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Review of Being Ace: An Anthology of Queer, Trans, Femme, and Disabled Stories of Asexual Love and Connection by

Being Ace: An Anthology of Queer, Trans, Femme, and Disabled Stories of Asexual Love and Connection

by Madeline Dyer

Asexuality is everywhere, yet because it is classically the absence of something, its presence can be difficult to see. Being Ace: An Anthology of Queer, Trans, Femme, and Disabled Stories of Asexual Love and Connection is an attempt to foreground asexuality within a variety of environments. Madeline Dyer has assembled an ace team (oh, you know the puns are just starting) of authors to contribute stories and even a poem that get you thinking. Cody Daigle-Orians, who wrote I Am Ace, offers a heartfelt introduction to the collection. I received an eARC of this book from NetGalley and Page Street.

Some of these authors are familiar to me, either from other books of theirs I have read or simply from following them on social media. Although I’ve pretty much always known I am asexual, it wasn’t until around university that I started to learn more about that label, and it wasn’t until later than that—2012 or thereabouts—that I started to find online community and realize that my sexuality falls under the umbrella of queerness. Following acespec authors and finding acespec stories was very important to me. The same goes for arospec authors and stories (as I am in fact aroace). Indeed, Being Ace serves as a comfortable companion text to Common Bonds: An Aromantic Speculative Fiction Anthology (and the two anthologies share contributors).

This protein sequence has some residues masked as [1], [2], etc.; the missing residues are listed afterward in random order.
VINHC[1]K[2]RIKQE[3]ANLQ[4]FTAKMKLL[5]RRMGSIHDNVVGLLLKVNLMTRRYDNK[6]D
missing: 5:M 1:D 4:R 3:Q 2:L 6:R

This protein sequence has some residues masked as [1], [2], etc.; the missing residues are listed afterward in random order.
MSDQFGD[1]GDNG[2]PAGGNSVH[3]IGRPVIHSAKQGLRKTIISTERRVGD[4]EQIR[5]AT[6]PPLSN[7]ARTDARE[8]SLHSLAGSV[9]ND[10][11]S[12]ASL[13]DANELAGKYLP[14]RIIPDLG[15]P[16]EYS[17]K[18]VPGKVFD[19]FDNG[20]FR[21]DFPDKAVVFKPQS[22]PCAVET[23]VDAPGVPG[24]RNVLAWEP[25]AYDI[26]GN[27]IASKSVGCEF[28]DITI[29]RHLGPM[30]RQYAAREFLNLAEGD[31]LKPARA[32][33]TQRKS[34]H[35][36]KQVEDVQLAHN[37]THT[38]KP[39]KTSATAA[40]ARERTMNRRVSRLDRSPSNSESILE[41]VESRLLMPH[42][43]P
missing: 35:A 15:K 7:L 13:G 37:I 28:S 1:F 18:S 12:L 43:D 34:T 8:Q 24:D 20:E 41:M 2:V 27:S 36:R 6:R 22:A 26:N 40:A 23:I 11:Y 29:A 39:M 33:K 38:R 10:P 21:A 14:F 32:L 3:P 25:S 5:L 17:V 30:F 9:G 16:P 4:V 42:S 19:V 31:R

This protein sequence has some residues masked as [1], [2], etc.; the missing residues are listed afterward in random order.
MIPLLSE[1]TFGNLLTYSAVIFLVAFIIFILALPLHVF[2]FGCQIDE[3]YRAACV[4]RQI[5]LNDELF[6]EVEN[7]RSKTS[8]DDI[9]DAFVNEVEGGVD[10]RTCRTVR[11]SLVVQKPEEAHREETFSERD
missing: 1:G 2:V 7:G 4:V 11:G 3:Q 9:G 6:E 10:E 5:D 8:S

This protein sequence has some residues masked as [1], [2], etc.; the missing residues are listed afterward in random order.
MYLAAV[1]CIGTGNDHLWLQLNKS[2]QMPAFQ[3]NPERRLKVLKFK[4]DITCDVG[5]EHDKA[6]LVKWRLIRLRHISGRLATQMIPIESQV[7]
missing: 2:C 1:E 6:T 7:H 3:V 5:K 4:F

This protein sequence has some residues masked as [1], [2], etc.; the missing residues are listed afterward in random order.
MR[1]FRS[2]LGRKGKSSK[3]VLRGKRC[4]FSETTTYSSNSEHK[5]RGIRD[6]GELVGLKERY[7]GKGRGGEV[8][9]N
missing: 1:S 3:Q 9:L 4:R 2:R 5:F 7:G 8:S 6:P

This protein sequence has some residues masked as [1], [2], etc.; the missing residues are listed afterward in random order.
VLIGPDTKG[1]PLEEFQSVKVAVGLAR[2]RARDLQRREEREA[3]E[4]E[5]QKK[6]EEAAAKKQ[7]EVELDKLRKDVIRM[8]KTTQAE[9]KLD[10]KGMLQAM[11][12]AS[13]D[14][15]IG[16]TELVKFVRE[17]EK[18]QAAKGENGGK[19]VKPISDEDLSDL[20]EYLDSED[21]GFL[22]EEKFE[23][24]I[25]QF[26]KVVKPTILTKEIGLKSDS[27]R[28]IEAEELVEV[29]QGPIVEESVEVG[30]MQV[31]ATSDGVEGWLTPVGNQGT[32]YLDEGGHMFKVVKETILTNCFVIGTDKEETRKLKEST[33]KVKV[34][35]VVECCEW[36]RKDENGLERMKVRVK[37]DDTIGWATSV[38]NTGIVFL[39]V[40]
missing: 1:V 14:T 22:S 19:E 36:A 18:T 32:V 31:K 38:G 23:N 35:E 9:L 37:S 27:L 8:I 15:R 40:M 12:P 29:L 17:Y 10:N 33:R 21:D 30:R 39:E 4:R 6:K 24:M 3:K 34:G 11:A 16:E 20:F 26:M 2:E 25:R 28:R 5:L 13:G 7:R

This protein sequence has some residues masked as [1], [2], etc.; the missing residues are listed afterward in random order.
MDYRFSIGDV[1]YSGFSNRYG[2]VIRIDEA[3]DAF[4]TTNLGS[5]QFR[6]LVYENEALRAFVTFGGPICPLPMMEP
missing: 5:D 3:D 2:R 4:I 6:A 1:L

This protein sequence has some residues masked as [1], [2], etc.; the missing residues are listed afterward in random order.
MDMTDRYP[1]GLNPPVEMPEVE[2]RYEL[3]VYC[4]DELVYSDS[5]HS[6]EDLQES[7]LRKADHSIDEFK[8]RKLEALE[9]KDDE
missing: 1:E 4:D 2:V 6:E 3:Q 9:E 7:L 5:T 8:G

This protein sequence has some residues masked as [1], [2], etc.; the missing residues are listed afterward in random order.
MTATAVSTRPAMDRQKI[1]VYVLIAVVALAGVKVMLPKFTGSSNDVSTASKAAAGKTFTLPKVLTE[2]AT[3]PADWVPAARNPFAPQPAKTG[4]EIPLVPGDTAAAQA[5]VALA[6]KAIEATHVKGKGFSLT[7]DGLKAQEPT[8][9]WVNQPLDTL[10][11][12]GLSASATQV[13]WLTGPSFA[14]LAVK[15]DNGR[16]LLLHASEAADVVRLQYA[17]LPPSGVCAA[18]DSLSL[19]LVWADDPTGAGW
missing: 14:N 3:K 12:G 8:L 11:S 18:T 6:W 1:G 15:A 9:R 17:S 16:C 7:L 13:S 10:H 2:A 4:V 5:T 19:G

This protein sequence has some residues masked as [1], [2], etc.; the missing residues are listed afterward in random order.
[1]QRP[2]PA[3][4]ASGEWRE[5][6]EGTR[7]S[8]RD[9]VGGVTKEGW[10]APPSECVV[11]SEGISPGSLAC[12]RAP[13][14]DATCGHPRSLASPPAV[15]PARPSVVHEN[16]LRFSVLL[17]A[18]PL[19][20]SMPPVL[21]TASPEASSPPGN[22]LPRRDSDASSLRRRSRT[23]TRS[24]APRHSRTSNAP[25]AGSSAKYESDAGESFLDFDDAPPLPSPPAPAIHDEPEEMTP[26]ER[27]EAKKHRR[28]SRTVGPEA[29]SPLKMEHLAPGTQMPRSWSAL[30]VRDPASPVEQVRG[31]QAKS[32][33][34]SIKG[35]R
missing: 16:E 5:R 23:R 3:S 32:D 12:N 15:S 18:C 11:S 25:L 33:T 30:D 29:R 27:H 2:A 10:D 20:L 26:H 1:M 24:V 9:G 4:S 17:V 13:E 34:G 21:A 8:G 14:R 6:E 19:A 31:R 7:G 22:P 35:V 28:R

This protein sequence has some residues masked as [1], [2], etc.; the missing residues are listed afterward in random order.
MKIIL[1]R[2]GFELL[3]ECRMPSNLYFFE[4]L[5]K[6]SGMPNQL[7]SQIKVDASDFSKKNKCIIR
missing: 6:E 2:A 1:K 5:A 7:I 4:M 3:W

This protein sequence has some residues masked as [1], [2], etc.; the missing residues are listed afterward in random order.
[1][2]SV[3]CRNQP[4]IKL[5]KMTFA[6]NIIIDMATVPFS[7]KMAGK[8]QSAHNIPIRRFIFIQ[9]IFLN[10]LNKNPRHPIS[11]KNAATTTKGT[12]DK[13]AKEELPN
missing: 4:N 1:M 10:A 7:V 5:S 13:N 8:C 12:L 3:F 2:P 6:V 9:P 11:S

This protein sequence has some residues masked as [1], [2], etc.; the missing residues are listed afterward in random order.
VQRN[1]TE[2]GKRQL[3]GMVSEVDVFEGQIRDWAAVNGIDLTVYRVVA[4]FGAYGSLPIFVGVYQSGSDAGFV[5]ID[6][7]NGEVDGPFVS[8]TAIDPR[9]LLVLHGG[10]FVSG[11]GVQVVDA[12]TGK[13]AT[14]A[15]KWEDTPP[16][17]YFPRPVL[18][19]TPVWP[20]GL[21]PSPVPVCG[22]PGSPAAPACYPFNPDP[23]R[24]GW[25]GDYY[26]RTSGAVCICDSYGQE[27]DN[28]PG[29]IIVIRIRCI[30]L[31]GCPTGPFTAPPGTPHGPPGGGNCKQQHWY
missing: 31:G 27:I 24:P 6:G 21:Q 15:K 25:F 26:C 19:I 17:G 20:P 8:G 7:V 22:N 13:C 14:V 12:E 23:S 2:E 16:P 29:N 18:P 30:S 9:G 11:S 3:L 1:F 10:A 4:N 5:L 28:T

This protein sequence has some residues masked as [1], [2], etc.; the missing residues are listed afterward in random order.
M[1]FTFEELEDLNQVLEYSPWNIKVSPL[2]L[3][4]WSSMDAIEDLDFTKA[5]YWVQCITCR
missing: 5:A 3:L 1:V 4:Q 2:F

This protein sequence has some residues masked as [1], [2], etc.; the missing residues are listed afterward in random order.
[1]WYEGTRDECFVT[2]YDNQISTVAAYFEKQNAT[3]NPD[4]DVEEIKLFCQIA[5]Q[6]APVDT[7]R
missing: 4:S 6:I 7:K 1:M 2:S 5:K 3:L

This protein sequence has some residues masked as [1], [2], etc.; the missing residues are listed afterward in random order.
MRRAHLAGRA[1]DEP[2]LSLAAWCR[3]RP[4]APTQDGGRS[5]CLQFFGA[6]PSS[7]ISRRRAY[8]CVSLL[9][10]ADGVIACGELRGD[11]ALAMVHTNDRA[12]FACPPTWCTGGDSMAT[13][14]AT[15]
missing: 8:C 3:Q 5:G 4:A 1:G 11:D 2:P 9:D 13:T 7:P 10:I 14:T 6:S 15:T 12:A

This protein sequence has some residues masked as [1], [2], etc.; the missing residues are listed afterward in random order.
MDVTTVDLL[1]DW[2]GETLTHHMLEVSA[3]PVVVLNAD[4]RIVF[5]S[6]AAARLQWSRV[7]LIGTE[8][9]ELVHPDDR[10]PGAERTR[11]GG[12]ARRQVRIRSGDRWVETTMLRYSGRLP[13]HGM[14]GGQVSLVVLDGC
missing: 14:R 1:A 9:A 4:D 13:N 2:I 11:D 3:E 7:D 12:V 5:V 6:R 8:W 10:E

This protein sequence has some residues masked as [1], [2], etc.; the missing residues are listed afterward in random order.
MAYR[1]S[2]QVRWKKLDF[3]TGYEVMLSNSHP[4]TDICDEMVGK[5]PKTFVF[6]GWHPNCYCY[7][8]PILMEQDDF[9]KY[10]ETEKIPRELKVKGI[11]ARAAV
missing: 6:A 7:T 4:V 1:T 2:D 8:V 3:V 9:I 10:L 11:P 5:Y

The stories take place everywhere and everywhen, from fairytale-inspired fantasy worlds to science-fictional settings on asteroids to vaguely contemporary tales in the here and now. Aces are witches; aces are asteroid miners taking on moon goddesses; aces are patients in eating disorder clinics; aces are monster hunters. The potpourri of settings seems to emphasize the anthology’s message: aces are everywhere, deal with it.

Stand-out stories in this collection for me include “Across the Stars,” by Akemi Dawn Bowman; “Give Up the Ghost,” by Linsey Miller; “Smells Like Teen Virgin,” by S.E. Anderson; and “The Mermaid’s Sister,” by Moniza Hossain. However, I would like to emphasize that this is a remarkably consistent collection, in my opinion, as far as enjoyment of its stories goes. The hit ratio is high with this one.

“Across the Stars” is really just an adorable story about finding friendship while trying to preserve one’s connection to family. I like that it is less about the protagonist needing to navigate coming out or finding acceptance and more simply about them existing as asexual in this universe. (I would also read more set in this universe.)

“Give Up the Ghost” is poignant in a really kind of sad, devastating way, as ghost stories and murder mysteries often are.

“Smells Like Teen Virgin” is a fun send-up of purity culture as well as monster-hunting schlock. The family and sibling dynamics are very compelling.

“The Mermaid’s Sister” is a quaint reimagining of The Little Mermaid told from the perspective of Ariel’s ace sister; I like that the prince was not a dick in this one.

I do think allosexual people should read this anthology and will find a lot in it that helps them better understand ace experiences. That being said, I can only review this book from my perspective as a fellow ace gal … and I didn’t expect this book to make me feel so sad at times. So emotional. I am largely having a very happy life as a single ace person, especially now in my thirties—but compulsory sexuality is a trip, and sometimes our society is not kind to single people or people who live alone. Being Ace certainly offers hope and compassion, but there are moments when it really does hold up a mirror to that toughness. Which is, I suppose, a testament to how powerful its stories are.

I’m not surprised I enjoyed this anthology, and I highly recommend it. But more than that, I hope that it encourages readers to check out other work by authors in this collection. The more ace voices we hear and read, the better we are able to question what we think of as normal or the default when it comes to our experiences of sex, love, desire, companionship, and belonging in our society.


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